Modulation of adhesion molecules by cytokines in vivo using human/severe combined immunodeficient (SCID) mouse chimeras

Joseph M. Pilewski, Horng Chin Yan, I. Juhász, Melpo Christofidou-Solomidou, John Williams, George F. Murphy, Steven M. Albelda

Research output: Contribution to journalArticle

7 Citations (Scopus)

Abstract

Endothelial cell-leukocyte interactions involve multiple cell adhesion molecules acting in a programmed and sequential manner to create a leukocyte-endothelial cell adhesion cascade. To understand this process fully, in vivo models are needed. To accomplish this, we have transplanted pieces of normal human tissues onto immunodeficient mice to create chimeric animals. In one model, human skin is grafted and closely resembles normal skin histologically. The grafts retain their human vasculature and show low baseline expression of E-selectin, vascular cell adhesion molecule-1, and intercellular cell adhesion molecule-1. After intradermal injection of human cytokines, these cell adhesion molecules are markedly upregulated and an active inflammatory reaction ensues, with migration of murine leukocytes. Intravenous injection of an antihuman E-selectin antibody completely inhibits leukocyte accumulation induced by tumor necrosis factor-α but only partially inhibits leukotriene B4-induced inflammation. In a second model, human bronchus was successfully transplanted heterotopically into severe combined immunodeficient mice. Injection of tumor necrosis factor induced upregulation of E-selectin, intercellular cell adhesion molecule-1, and vascular cell adhesion molecule-1 in the submucosal microvessels, with slightly different kinetics than in the skin. In conclusion, human-severe combined immunodeficient chimeric mice represent a useful model system to study the regulation and function of human cell adhesion molecules in an in vivo setting.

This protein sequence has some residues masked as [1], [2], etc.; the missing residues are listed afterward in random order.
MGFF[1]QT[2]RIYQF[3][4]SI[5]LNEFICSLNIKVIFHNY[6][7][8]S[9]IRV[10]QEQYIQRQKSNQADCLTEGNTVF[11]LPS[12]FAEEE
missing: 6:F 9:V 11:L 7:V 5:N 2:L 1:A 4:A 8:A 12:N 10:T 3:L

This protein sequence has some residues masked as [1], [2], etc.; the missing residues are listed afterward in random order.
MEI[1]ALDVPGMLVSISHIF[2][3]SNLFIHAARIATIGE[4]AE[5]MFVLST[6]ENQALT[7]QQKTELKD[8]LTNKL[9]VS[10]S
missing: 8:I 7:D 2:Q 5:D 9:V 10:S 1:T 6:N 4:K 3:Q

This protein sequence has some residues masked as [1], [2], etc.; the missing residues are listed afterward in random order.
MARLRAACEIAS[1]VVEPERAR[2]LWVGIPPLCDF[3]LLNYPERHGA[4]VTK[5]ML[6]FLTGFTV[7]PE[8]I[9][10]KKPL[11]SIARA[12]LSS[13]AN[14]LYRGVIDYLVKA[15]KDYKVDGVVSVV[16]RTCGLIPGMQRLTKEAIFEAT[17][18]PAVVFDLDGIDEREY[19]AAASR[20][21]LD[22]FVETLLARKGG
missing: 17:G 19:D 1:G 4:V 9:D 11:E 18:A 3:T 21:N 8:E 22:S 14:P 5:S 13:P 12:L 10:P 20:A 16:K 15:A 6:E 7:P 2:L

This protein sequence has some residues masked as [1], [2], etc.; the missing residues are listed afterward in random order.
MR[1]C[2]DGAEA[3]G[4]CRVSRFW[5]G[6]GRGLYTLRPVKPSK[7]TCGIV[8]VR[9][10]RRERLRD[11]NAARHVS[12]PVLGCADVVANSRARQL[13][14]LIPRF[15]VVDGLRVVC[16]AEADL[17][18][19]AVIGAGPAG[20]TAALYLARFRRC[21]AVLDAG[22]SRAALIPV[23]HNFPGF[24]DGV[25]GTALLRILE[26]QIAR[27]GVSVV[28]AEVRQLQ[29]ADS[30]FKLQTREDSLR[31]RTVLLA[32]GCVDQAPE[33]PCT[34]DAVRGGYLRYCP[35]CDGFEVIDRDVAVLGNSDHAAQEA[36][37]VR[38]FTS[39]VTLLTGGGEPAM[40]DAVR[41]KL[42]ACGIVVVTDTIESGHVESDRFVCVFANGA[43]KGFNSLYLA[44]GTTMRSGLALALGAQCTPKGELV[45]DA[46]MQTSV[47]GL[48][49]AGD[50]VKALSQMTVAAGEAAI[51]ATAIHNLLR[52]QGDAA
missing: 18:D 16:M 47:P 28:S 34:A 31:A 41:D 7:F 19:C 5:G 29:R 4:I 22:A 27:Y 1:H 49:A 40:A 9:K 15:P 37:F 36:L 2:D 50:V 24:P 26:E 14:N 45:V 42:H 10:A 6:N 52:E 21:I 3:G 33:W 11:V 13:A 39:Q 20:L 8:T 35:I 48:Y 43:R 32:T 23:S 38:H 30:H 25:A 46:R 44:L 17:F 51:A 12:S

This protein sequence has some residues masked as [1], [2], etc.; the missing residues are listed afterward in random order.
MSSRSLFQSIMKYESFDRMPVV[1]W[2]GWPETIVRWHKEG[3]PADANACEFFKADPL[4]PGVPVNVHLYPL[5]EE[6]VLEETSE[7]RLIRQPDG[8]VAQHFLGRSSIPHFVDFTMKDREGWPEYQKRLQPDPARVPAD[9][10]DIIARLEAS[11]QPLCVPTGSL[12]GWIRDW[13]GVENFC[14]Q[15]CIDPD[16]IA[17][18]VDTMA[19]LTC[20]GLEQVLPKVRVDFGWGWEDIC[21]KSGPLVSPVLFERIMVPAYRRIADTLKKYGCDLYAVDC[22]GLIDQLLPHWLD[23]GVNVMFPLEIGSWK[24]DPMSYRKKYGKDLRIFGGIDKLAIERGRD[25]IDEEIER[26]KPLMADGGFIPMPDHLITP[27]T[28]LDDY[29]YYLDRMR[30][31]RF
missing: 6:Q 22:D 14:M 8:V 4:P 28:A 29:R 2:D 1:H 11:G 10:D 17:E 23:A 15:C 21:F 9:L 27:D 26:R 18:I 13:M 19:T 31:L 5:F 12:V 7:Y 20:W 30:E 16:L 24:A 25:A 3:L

Original languageEnglish
JournalJournal of Clinical Immunology
Volume15
Issue number6 Supplement
DOIs
Publication statusPublished - Nov 1995

Fingerprint

SCID Mice
Cell Adhesion Molecules
Cytokines
E-Selectin
Leukocytes
Vascular Cell Adhesion Molecule-1
Intercellular Adhesion Molecule-1
Skin
Endothelial Cells
Tumor Necrosis Factor-alpha
Intradermal Injections
Leukotriene B4
Bronchi
Microvessels
Cell Adhesion
Intravenous Injections
Cell Communication
Up-Regulation
Inflammation
Transplants

Keywords

  • Cell adhesion molecules
  • cytokines
  • inflammation
  • mouse models
  • severe combined immunodeficient (SCID) mice

ASJC Scopus subject areas

  • Immunology and Allergy
  • Immunology

Cite this

Pilewski, J. M., Yan, H. C., Juhász, I., Christofidou-Solomidou, M., Williams, J., Murphy, G. F., & Albelda, S. M. (1995). Modulation of adhesion molecules by cytokines in vivo using human/severe combined immunodeficient (SCID) mouse chimeras. Journal of Clinical Immunology, 15(6 Supplement). https://doi.org/10.1007/BF01540902

Modulation of adhesion molecules by cytokines in vivo using human/severe combined immunodeficient (SCID) mouse chimeras. / Pilewski, Joseph M.; Yan, Horng Chin; Juhász, I.; Christofidou-Solomidou, Melpo; Williams, John; Murphy, George F.; Albelda, Steven M.

In: Journal of Clinical Immunology, Vol. 15, No. 6 Supplement, 11.1995.

Research output: Contribution to journalArticle

Pilewski, Joseph M. ; Yan, Horng Chin ; Juhász, I. ; Christofidou-Solomidou, Melpo ; Williams, John ; Murphy, George F. ; Albelda, Steven M. / Modulation of adhesion molecules by cytokines in vivo using human/severe combined immunodeficient (SCID) mouse chimeras. In: Journal of Clinical Immunology. 1995 ; Vol. 15, No. 6 Supplement.
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